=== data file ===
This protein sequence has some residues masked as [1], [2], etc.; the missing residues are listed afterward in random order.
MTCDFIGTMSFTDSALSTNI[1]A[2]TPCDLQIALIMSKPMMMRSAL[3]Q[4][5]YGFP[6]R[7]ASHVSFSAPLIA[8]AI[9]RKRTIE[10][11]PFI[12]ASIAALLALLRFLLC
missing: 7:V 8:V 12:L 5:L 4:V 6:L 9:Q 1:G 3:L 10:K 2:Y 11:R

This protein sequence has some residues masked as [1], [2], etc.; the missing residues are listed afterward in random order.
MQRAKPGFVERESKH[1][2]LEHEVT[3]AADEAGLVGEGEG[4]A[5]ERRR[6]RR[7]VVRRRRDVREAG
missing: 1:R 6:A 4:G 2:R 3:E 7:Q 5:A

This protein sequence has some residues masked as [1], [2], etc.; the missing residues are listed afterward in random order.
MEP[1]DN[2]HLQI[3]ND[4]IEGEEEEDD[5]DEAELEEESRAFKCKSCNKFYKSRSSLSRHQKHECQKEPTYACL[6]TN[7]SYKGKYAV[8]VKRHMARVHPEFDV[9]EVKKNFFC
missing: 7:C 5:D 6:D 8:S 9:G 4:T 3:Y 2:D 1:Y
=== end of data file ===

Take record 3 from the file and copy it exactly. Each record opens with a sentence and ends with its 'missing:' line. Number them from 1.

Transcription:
This protein sequence has some residues masked as [1], [2], etc.; the missing residues are listed afterward in random order.
MEP[1]DN[2]HLQI[3]ND[4]IEGEEEEDD[5]DEAELEEESRAFKCKSCNKFYKSRSSLSRHQKHECQKEPTYACL[6]TN[7]SYKGKYAV[8]VKRHMARVHPEFDV[9]EVKKNFFC
missing: 7:C 5:D 6:D 8:S 9:G 4:T 3:Y 2:D 1:Y